Some thoughts on Edna’s Law

27 February 2015

Some thoughts on Edna’s Law

Some thoughts on Edna’s Law

by Will Powell

I have signed the petition for Edna’s Law and note with interest that there are, as I write, 1,662 signatures. Robbie’s Law only received 1,394 signatures in almost 6 years. The petition to stop the cull of badgers received an amazing 304,255 signatures. It would appear that the general public seem to be more interested in badgers and animals than they are about the lives and well-being of others’ children and elderly when being failed by the NHS.

In my view, Edna’s Law will be difficult to implement, in its present form, as it attempts to address several different, but very important issues, regarding the failure of the NHS and government to protect whistleblowers and the most vulnerable in care. Robbie’s Law was simply to place a legal Duty of Candour [honesty] on all Healthcare Professionals. What we achieved, after almost two decades of resistance, was a contractual duty of candour overseen by the severely and public criticised Care Quality Commission. There are also other proposals to introduce various new regulations and laws that will purport to protect whistleblowers and vulnerable patients in hospitals and care homes.

For example, the introduction of a ‘Fit and Proper Person’ regarding the appointment of Healthcare Professionals. Unfortunately, the Care Quality Commission will also be implementing this regulation when, according to many, they are still having to deal with challenges in the monitoring of healthcare across many hospitals. This leaves me with little confidence that this law/regulation will result in the appropriate individuals being employed by the NHS but of course only time will tell.

We will also have new criminal laws regarding wilful neglect and ill-treatment of patients, which I understand will be investigated by the police and prosecuted by the Crown Prosecution Service both of which have been reluctant in the past to even become involved in NHS crimes that lead to the assault, harm or death of vulnerable and elderly patients.

What the NHS needs, in my view, is:

1. A free standing legal Duty of Candour [honesty] for all Healthcare Professionals/workers from the lowest to the highest level of authority; and

2. A truly independent complaint procedure that is accountable to a Health Minister/Select Committee with the automatic right to a public hearing if there is corroborated evidence of a cover up.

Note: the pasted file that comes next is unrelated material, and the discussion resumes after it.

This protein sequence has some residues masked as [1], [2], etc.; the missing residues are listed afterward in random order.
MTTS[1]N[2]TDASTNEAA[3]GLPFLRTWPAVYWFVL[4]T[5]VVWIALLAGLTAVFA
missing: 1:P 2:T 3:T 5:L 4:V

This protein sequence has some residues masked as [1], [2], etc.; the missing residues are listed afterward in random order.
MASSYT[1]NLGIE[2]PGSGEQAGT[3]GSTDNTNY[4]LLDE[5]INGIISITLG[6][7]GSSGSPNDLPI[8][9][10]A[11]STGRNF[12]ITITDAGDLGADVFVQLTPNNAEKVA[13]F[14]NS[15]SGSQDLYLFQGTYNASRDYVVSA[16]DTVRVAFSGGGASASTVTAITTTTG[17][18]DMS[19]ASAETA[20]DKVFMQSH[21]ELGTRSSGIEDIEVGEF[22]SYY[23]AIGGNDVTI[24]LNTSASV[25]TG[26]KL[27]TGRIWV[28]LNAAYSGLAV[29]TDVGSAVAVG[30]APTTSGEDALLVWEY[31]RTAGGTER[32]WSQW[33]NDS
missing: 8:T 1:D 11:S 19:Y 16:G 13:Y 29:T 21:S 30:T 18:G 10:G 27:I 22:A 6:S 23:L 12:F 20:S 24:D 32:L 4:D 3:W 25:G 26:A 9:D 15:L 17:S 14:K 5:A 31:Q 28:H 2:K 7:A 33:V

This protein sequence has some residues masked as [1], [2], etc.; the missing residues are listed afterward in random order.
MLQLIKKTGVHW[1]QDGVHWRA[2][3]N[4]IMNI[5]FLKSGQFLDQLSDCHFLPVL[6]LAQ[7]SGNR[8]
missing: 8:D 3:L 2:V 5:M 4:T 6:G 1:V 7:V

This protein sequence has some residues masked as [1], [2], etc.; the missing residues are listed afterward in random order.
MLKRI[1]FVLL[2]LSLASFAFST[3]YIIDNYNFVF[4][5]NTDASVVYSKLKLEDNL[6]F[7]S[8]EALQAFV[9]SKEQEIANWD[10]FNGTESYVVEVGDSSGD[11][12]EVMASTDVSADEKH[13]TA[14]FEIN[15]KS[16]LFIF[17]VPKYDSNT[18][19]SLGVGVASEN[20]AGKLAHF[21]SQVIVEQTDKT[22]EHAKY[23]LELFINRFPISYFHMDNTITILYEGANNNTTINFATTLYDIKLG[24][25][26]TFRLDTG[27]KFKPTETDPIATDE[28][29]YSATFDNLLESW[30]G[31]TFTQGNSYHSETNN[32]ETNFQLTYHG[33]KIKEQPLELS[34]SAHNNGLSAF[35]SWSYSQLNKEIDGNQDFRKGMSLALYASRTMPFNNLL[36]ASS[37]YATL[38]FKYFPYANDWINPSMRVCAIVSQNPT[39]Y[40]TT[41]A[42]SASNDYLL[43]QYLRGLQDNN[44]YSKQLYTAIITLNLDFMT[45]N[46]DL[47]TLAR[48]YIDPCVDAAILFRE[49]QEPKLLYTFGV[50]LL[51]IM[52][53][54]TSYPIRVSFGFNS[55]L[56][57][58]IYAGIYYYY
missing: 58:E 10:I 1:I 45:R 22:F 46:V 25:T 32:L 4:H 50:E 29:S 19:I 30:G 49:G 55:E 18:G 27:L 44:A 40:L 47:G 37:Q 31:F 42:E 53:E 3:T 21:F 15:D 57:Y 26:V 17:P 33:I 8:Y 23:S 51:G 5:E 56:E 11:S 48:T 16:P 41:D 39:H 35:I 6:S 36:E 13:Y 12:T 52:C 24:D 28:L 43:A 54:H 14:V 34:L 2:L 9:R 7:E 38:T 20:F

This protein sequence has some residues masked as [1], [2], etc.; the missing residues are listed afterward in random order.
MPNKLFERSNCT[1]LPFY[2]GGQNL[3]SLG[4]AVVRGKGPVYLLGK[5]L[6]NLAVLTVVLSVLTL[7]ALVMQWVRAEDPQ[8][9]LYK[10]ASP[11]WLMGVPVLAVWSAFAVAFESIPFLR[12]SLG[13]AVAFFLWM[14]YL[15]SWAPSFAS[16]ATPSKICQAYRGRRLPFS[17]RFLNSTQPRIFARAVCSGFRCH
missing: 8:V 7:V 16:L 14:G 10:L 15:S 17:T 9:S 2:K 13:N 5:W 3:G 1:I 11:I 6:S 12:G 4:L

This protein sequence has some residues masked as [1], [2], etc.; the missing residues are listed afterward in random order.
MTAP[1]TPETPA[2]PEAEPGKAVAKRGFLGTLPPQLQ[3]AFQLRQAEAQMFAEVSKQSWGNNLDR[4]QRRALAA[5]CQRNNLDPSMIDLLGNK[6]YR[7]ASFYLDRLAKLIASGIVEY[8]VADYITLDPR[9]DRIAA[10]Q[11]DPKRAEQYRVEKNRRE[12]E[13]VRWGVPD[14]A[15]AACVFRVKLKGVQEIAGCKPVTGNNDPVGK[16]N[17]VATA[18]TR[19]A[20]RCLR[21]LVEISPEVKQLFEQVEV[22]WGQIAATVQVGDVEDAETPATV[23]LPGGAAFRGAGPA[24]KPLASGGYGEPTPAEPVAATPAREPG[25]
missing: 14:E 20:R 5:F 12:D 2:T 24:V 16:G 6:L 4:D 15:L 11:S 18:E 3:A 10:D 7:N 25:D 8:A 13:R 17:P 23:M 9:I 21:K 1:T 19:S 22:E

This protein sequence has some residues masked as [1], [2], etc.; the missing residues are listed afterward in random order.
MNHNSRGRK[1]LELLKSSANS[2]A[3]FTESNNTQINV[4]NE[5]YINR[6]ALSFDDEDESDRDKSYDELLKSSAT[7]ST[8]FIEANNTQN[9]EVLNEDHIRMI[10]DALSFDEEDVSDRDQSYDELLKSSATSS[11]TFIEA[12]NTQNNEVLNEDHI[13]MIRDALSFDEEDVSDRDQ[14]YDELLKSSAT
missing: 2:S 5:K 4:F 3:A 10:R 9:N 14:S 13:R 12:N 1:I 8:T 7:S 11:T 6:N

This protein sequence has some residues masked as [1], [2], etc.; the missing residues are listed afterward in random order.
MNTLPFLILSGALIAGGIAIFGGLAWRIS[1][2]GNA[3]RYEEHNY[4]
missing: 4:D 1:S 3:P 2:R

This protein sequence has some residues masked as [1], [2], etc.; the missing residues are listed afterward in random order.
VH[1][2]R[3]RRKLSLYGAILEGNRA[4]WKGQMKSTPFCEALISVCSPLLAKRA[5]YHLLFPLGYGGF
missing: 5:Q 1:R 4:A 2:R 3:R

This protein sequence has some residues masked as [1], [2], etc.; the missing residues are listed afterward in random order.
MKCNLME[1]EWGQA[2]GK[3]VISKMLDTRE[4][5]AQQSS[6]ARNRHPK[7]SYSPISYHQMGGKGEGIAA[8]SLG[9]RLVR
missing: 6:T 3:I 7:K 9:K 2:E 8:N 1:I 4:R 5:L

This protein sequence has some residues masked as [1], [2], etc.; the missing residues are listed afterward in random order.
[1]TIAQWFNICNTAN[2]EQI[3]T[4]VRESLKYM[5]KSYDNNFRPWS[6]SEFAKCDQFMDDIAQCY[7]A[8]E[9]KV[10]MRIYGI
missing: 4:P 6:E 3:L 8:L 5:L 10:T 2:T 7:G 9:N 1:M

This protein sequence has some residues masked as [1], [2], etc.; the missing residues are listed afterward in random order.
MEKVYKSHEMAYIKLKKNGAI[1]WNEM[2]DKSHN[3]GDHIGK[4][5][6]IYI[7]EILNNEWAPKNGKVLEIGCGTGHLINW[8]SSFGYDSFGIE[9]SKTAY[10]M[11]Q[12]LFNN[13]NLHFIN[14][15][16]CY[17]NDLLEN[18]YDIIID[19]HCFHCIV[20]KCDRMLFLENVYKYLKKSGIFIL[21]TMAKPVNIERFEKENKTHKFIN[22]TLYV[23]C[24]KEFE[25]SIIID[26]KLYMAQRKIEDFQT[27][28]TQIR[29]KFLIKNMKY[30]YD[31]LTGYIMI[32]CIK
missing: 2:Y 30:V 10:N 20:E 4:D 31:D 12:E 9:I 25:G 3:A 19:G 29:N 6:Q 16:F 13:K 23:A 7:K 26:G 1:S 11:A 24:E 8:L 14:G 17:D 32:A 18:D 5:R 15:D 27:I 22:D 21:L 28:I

If any NHS employee is found to have covered up a medical error or discriminated against a whistleblower they should be forthwith suspended pending an investigation into their misconduct. Without accountability the cover up culture within the NHS will continue and is therefore unlikely to change in the near future.

It astonishes me that the government want laws to ensure that all healthcare professionals should be legally obliged to raise patient safety issues when they are fully aware that the current laws that purport to protect them, when they do, are grossly ineffective. Having laws to compel honesty/whistle-blowing in the NHS, without first having laws to fully protect NHS staff, when they do is, in my view, a covert way of conveniently suppressing gross failures, needless harm and deaths within the NHS.

As mentioned in my previous blogs I strongly believe that whistle-blowers and NHS complainants could be protected by introducing the following regulations:

1. Appoint a Minister for Whistle-Blowers [or similar] at the Department of Health.

2. Appoint a Concern Manager [or similar] at every hospital/care home to listen to patient safety concerns of all healthcare professionals.

3. The Concern Manager, regarding serious issues and patient safety, should take a full statement of truth from the healthcare professional, which should be automatically copied to the Minister for Whistle-Blowers.

4. The Concern Manager should fully investigate and report back to the healthcare professional and copy his/her findings/recommendations to the Minister for Whistle-Blowers.

5. If the healthcare professional is satisfied then no further action would be necessary.

6. However, if the healthcare professional is dissatisfied with the Concern Manager’s investigation the matter should then be forthwith referred to the Minister of Whistle-Blowers for a full investigation.

7.  If it is established that the Concern Manager has not adequately investigated the concerns, or he/she, or anyone else for that matter, has in any way shape of form discriminated against the healthcare professional raising the concern then they should be forthwith suspended pending a discipline investigation into their misconduct.

Thank you taking the time to read my blog. Any comments would be appreciated and very welcomed, whether they are positive or otherwise.

Will Powell

NHS Adviser for Mistreatment.com